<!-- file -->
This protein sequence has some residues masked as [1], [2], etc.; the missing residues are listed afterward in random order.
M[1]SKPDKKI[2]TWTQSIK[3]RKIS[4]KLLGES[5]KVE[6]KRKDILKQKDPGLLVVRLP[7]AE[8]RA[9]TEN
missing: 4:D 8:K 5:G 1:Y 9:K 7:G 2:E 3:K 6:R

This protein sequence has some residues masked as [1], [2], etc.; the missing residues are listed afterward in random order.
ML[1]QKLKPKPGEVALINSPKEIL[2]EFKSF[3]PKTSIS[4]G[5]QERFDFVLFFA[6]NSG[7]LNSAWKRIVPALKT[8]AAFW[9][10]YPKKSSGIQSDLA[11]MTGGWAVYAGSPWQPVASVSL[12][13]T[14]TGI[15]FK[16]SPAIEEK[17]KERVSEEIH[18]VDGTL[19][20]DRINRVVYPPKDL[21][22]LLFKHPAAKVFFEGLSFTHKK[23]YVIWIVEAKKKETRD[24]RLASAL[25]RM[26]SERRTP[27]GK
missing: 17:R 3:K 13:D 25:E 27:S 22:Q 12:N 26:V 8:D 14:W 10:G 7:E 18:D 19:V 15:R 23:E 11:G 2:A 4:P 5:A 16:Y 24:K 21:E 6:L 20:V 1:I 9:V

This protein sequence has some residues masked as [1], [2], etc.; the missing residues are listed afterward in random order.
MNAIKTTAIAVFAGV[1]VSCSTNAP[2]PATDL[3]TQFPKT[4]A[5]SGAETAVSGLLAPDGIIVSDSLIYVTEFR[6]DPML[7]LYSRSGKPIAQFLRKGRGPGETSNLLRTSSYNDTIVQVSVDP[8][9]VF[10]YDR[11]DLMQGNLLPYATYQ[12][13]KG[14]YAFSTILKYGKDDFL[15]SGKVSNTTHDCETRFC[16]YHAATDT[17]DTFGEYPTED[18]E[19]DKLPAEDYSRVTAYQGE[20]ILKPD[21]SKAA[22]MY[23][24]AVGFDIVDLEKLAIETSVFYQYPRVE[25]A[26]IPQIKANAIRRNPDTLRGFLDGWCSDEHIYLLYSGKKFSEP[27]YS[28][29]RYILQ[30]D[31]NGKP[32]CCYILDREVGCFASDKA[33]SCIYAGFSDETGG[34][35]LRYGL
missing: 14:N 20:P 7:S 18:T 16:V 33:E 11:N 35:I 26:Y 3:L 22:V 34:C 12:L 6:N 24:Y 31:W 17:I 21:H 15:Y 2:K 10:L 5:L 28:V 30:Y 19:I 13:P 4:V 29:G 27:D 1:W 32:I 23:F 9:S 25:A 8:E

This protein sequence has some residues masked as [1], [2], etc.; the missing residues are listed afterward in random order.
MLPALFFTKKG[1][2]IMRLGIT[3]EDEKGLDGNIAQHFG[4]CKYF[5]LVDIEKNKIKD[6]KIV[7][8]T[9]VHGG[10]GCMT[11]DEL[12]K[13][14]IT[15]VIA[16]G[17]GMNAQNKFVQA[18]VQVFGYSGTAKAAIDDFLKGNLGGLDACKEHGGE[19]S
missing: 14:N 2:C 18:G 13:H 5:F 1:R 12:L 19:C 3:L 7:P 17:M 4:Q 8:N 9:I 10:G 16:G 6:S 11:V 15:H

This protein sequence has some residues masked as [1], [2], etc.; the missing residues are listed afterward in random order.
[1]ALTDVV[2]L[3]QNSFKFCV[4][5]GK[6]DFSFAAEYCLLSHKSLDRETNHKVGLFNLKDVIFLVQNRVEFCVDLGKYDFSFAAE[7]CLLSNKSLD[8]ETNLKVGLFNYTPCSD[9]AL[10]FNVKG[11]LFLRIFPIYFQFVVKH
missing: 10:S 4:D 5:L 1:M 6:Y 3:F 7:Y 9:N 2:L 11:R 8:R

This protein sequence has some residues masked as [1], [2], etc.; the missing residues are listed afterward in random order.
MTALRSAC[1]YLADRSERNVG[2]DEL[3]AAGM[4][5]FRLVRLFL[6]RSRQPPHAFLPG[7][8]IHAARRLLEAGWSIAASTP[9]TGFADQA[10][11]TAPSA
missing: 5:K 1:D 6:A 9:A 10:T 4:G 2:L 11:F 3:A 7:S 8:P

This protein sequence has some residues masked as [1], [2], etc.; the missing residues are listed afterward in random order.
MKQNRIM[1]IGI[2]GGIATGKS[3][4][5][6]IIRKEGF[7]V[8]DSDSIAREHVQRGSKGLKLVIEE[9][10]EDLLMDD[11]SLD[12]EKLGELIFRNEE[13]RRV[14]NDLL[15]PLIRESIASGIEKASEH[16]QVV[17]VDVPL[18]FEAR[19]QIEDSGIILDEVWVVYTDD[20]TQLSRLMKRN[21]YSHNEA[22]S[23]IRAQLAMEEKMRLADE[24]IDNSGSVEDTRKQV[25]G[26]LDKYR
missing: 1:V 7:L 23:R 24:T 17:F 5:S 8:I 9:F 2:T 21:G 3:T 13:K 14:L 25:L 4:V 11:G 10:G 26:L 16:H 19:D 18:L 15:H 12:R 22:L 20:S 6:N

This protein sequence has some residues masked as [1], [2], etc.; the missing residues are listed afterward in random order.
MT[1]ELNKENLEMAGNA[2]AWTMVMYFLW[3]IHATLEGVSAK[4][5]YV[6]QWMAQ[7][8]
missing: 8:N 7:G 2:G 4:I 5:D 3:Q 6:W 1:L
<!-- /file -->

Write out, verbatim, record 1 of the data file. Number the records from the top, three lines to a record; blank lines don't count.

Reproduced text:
This protein sequence has some residues masked as [1], [2], etc.; the missing residues are listed afterward in random order.
M[1]SKPDKKI[2]TWTQSIK[3]RKIS[4]KLLGES[5]KVE[6]KRKDILKQKDPGLLVVRLP[7]AE[8]RA[9]TEN
missing: 4:D 8:K 5:G 1:Y 9:K 7:G 2:E 3:K 6:R